Issue Date: December 15, 2008
PUBLIC CONCERN about what exactly is in our water is motivating authorities to go beyond their routine testing. Fueling these concerns are news reports suggesting that pharmaceuticals, in particular, are already in 24 city water supplies. The World Health Organization, Environmental Protection Agency, and others are now investigating the issue.
"For government to react and make informed decisions on risk assessment, it needs scientific information based on analytical methodologies," says Joe Romano, senior manager in the chemical analysis market development group at Waters Corp., in Milford, Mass.
Seeing an apparent gap in the ability of public water authorities to respond, Waters offered a complimentary program earlier this year to test drinking water for pharmaceuticals. Although the results are confidential, Romano calls it a success on the basis of the response and amount of baseline data it collected.
At the same time, technology itself is driving interest in screening for pharmaceutical contaminants. As sample preparation and instrumentation have improved, Romano points out, "we can detect things that we couldn't see 10 years or even a year ago." With available technologies, one can monitor nanogram-per-liter, or part-per-trillion, drug contaminant levels in drinking water or wastewater, says E. Michael Thurman, who in April helped set up the Center for Environmental Mass Spectrometry (CEMS) at the University of Colorado, Boulder.
Work at CEMS will focus on detecting and treating pharmaceuticals in water. "There's a long list of things yet to be understood," Thurman remarks. Collaborators include professor Karl Linden, who helped establish the lab; Agilent Technologies scientists, and others at U.S. Geological Survey labs nearby.
Beyond seeing new analytes, lower detection limits also allow researchers to study transformation processes, writes EPA chemist Susan D. Richardson in her biennial reviews of analytical developments (Anal. Chem. 2008, 80, 4373, and 2007, 79, 4295). Such processes can lead to metabolites or degradants that may be more hazardous than the original parent compounds.
To detect pharmaceuticals, tandem MS with multiple reaction monitoring has become commonplace as sensitivity and selectivity have improved, she says. Gas chromatography can be combined with MS, but calls for derivatization of analytes. High-performance liquid chromatography (HPLC) avoids this step and is widely used for water-soluble compounds.
Nevertheless, screening for multiple analytes in complex environmental samples is challenging. Instrumentation companies have developed MS systems and methods for detecting drug compounds in water. One aim is to make analysis more straightforward.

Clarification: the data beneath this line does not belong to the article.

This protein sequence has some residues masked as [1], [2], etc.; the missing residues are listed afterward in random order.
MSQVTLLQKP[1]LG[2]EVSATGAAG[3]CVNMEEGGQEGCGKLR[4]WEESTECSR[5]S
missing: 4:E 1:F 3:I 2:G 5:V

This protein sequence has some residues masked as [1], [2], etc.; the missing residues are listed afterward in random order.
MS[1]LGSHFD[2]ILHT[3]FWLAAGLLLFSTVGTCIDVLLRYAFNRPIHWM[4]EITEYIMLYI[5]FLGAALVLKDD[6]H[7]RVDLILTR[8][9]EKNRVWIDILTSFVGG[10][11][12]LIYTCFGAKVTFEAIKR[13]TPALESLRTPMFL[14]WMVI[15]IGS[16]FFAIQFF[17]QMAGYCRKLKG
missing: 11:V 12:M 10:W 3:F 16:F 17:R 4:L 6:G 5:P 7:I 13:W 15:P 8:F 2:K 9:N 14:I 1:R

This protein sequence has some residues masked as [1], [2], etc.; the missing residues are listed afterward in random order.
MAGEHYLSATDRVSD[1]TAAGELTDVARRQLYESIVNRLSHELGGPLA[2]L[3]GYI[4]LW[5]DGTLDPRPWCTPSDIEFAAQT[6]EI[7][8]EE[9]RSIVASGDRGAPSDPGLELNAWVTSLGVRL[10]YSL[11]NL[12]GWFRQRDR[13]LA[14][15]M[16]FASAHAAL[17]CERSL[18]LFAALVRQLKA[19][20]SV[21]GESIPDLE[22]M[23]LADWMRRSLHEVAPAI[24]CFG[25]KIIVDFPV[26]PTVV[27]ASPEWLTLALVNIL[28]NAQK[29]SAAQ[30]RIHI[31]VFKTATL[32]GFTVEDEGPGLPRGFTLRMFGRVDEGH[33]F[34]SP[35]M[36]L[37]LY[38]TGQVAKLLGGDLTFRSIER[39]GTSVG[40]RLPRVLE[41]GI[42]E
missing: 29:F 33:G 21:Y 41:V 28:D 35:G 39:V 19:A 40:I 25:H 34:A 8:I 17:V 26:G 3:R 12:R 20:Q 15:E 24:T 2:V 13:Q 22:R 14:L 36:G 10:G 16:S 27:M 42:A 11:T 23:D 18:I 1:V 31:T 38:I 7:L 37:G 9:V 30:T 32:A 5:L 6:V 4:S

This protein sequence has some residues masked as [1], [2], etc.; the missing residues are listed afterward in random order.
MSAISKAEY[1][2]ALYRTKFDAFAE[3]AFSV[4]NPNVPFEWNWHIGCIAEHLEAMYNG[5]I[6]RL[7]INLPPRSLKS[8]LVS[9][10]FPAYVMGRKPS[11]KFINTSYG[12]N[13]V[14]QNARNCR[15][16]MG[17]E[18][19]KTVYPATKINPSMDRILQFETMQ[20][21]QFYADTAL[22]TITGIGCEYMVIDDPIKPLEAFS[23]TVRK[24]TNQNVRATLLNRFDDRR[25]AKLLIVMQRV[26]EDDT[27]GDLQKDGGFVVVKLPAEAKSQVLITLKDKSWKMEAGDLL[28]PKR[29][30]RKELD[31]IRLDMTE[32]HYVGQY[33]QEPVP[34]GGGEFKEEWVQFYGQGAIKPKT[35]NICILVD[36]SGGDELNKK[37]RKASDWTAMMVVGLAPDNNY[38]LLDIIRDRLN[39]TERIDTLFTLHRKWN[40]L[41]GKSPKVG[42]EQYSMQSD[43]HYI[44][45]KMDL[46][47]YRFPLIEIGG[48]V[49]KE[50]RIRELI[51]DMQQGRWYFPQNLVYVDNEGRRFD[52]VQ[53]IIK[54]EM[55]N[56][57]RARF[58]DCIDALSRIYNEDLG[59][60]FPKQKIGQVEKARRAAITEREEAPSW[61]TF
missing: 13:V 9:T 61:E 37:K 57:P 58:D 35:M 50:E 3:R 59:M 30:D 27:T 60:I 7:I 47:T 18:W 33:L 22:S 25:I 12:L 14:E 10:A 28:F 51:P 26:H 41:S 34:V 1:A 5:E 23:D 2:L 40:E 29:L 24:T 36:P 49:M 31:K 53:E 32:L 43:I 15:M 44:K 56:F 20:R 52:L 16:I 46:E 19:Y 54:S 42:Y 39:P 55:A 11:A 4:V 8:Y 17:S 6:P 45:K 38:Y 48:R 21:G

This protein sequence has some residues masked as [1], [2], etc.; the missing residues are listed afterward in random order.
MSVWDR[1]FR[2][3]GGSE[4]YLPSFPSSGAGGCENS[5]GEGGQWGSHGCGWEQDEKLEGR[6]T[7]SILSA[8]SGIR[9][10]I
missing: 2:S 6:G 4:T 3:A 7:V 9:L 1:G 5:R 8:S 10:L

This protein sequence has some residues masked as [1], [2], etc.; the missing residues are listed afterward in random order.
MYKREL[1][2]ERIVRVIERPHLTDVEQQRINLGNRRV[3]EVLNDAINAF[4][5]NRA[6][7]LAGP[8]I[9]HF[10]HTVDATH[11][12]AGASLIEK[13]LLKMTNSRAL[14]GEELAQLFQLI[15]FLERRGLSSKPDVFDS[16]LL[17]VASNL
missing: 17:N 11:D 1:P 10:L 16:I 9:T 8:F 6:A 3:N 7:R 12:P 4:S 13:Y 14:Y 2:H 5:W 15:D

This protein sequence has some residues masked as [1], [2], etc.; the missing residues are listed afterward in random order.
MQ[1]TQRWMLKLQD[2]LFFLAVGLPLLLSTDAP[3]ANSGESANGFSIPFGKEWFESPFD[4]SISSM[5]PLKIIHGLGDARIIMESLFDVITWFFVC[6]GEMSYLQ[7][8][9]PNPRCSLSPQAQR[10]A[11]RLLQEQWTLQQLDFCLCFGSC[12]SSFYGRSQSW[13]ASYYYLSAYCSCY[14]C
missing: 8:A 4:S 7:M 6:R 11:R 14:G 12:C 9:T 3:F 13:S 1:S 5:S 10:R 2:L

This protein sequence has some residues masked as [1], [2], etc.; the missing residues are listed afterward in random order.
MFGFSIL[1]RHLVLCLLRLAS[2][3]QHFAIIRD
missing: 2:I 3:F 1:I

For example, Waters offers the AquaAnalysis system, which integrates automated on-line solid-phase extraction (SPE) for sample preparation with HPLC and its Quattro micro tandem MS. It uses a reduced sample size and can generate results in 30 minutes instead of hours.
PUBLISHED IN DECEMBER 2007, EPA's detailed 77-page analytical method 1694 refers to using Waters' SPE, HPLC, and MS—or equivalent—equipment. The method covers 74 common drugs—largely antibiotics, antidepressants, and over-the-counter painkillers—and personal care compounds in environmental samples.
EPA researchers recently looked at 48 pharmaceuticals and six metabolites they consider ecologically relevant. Their goal was to develop a rapid, sensitive, and accurate method to simultaneously analyze a targeted list of analytes with a broad range of chemical properties.
After extracting the analytes off-line by SPE, the EPA team used Waters' ultraperformance LC-MS/MS system (Anal. Chem. 2008, 80, 5021). Compared with HPLC, UPLC can increase resolution and sensitivity, while reducing analysis time and solvent use, they note.
Agilent scientist Jerry Zweigenbaum, along with Thurman and CEMS research scientist Imma Ferrer, have published an approach to method 1694 using an Agilent 6410A triple quadrupole LC/MS. The company also has equipped the university's new center with an Agilent Accurate Mass 6220 time-of-flight LC/MS.
Despite all the work that's been done and is under way, only about 150 of the 3,000 different substances used as pharmaceutical ingredients have been investigated in environmental studies, according to Richardson. And new analytical methods and instruments are pushing detection limits to picogram-per-liter levels.
Ultimately, though, what's important is not just how to look, but coming up with a list of what to look for. Even as they develop better analytical technologies and methods, Thurman and others say that it's not clear exactly what drug-related compounds should be targeted for detection and removal.
"Just because you detect something, is it meaningful?" Thurman asks. Questions regarding the amount and long-term effects of drug contaminants still need to be answered (see page 36).
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